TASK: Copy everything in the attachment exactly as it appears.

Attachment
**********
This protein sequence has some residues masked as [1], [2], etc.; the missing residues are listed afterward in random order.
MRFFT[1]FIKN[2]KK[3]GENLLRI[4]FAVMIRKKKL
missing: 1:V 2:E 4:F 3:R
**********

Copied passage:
This protein sequence has some residues masked as [1], [2], etc.; the missing residues are listed afterward in random order.
MRFFT[1]FIKN[2]KK[3]GENLLRI[4]FAVMIRKKKL
missing: 1:V 2:E 4:F 3:R